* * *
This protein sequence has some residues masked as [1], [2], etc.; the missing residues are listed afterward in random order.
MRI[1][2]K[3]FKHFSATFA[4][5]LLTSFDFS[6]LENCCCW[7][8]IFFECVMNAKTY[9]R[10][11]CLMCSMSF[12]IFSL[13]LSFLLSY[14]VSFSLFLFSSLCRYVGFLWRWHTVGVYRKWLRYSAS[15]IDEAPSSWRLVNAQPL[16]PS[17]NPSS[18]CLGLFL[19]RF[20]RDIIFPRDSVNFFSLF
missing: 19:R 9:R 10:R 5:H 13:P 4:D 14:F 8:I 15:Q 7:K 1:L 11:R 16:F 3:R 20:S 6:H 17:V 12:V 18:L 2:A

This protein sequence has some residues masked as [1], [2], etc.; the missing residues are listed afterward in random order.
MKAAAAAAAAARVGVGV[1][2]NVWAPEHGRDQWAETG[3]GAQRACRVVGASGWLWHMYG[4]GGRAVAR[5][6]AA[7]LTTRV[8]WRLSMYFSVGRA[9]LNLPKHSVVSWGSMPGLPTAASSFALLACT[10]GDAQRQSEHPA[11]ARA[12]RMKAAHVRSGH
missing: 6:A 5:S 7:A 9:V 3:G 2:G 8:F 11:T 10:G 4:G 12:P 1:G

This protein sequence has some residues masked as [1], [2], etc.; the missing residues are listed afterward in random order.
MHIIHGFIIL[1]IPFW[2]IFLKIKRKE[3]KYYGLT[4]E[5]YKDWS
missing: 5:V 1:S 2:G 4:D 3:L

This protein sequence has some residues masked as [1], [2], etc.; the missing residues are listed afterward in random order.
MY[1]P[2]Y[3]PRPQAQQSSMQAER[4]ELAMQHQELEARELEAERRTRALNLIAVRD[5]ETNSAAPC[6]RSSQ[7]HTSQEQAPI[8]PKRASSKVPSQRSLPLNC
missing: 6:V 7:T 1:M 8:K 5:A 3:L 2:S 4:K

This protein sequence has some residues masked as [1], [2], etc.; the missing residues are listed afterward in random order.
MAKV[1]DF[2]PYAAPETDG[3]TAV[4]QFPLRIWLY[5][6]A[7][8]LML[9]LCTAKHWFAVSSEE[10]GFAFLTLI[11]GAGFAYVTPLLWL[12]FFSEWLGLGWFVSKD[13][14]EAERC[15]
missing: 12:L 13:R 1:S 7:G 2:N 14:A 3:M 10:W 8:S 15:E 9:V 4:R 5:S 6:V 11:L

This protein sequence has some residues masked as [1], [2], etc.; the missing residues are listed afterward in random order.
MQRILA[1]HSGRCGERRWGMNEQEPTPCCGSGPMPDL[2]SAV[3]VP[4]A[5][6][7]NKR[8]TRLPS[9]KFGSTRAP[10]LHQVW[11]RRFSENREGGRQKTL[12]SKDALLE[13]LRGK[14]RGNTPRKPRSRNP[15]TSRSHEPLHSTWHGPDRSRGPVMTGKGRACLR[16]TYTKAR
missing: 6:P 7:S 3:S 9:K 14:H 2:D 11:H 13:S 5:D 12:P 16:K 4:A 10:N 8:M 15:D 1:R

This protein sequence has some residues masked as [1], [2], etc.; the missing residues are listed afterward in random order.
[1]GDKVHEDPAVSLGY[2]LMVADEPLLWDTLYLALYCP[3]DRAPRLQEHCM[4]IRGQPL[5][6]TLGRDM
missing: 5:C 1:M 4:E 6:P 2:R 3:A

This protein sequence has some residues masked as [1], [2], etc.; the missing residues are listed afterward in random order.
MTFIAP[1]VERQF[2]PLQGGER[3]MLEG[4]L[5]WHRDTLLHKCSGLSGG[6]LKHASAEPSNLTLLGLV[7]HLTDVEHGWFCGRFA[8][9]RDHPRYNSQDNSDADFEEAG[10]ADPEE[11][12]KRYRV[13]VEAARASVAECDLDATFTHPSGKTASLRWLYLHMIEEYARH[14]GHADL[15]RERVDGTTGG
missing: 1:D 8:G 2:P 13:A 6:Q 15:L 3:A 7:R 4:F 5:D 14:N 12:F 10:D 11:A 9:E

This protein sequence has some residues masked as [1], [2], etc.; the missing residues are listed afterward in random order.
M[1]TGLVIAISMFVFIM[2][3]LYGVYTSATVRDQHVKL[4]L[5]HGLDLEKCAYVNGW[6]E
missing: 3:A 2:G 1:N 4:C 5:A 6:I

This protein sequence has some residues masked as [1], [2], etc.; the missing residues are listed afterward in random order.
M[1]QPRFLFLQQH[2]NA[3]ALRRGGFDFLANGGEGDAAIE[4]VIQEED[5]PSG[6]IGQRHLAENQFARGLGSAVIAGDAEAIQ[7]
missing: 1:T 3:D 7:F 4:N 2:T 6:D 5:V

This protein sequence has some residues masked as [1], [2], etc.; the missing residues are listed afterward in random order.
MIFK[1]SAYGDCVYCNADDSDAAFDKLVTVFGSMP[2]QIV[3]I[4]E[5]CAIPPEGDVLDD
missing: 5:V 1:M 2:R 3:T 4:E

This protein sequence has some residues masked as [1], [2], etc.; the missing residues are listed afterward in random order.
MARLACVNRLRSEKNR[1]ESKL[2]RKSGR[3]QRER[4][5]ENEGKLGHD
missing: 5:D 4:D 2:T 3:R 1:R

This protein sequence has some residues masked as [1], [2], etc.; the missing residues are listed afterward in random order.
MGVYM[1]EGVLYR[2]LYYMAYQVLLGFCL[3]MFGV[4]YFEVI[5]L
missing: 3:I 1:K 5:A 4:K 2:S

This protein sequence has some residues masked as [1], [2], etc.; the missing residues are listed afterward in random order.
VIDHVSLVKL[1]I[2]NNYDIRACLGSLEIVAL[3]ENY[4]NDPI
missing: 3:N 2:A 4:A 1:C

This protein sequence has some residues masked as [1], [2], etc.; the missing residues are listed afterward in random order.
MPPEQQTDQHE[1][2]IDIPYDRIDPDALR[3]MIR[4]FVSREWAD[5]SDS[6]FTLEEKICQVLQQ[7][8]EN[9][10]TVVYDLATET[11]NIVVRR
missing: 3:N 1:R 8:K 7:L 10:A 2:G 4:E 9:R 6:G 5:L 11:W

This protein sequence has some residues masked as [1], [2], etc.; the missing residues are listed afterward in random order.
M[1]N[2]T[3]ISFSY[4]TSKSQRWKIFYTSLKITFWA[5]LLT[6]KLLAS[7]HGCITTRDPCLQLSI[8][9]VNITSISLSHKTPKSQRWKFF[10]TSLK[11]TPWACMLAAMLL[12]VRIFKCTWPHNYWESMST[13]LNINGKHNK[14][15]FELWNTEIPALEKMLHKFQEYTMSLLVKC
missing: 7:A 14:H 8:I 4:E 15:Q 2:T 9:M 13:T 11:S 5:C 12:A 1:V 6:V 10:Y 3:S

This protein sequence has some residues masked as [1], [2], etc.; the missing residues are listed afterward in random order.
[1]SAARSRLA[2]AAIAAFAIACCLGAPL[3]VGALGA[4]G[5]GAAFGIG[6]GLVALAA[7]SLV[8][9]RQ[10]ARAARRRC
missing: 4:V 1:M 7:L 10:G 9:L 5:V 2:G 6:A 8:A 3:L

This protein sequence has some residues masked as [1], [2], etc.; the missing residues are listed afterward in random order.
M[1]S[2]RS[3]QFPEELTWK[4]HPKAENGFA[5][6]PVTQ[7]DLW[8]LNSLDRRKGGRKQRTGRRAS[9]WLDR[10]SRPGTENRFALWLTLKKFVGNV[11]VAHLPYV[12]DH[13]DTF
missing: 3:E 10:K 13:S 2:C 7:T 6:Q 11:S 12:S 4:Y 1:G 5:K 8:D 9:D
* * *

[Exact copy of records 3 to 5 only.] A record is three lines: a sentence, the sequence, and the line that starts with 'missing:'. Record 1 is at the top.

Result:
This protein sequence has some residues masked as [1], [2], etc.; the missing residues are listed afterward in random order.
MHIIHGFIIL[1]IPFW[2]IFLKIKRKE[3]KYYGLT[4]E[5]YKDWS
missing: 5:V 1:S 2:G 4:D 3:L

This protein sequence has some residues masked as [1], [2], etc.; the missing residues are listed afterward in random order.
MY[1]P[2]Y[3]PRPQAQQSSMQAER[4]ELAMQHQELEARELEAERRTRALNLIAVRD[5]ETNSAAPC[6]RSSQ[7]HTSQEQAPI[8]PKRASSKVPSQRSLPLNC
missing: 6:V 7:T 1:M 8:K 5:A 3:L 2:S 4:K

This protein sequence has some residues masked as [1], [2], etc.; the missing residues are listed afterward in random order.
MAKV[1]DF[2]PYAAPETDG[3]TAV[4]QFPLRIWLY[5][6]A[7][8]LML[9]LCTAKHWFAVSSEE[10]GFAFLTLI[11]GAGFAYVTPLLWL[12]FFSEWLGLGWFVSKD[13][14]EAERC[15]
missing: 12:L 13:R 1:S 7:G 2:N 14:A 3:M 10:W 8:S 15:E 9:V 4:R 5:S 6:V 11:L